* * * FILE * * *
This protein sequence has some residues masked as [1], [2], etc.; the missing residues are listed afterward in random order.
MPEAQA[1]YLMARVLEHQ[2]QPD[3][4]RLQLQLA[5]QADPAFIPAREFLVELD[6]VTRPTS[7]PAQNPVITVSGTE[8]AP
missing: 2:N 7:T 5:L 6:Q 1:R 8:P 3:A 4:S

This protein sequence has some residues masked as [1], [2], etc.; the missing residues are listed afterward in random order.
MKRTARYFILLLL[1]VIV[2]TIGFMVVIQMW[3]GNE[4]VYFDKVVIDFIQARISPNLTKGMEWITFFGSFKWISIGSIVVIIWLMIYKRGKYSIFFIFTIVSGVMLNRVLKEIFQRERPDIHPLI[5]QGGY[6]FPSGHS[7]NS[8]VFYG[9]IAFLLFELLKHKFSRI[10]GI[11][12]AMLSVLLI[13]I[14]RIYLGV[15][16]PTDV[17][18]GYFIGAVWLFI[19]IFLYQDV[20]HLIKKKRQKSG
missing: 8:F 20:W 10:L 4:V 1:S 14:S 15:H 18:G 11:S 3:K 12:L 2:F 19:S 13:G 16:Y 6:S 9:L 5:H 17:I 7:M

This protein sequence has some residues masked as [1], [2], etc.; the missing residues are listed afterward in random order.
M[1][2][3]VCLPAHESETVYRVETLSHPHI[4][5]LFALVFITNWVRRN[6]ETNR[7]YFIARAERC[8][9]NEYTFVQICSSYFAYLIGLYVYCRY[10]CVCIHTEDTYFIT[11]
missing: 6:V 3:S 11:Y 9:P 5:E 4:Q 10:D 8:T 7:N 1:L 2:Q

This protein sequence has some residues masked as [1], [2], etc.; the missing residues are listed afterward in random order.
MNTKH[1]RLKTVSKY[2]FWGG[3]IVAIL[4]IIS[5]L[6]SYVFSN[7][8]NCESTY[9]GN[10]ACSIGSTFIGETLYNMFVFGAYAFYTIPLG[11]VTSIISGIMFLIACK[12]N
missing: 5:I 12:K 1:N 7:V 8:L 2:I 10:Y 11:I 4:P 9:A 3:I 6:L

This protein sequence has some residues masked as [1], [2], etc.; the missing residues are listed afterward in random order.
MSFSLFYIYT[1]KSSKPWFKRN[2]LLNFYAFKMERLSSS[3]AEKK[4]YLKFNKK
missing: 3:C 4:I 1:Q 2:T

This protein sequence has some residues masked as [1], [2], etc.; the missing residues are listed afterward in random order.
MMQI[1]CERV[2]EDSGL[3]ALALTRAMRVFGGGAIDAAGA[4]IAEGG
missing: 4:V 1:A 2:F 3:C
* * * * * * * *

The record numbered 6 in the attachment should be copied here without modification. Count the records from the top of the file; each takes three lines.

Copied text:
This protein sequence has some residues masked as [1], [2], etc.; the missing residues are listed afterward in random order.
MMQI[1]CERV[2]EDSGL[3]ALALTRAMRVFGGGAIDAAGA[4]IAEGG
missing: 4:V 1:A 2:F 3:C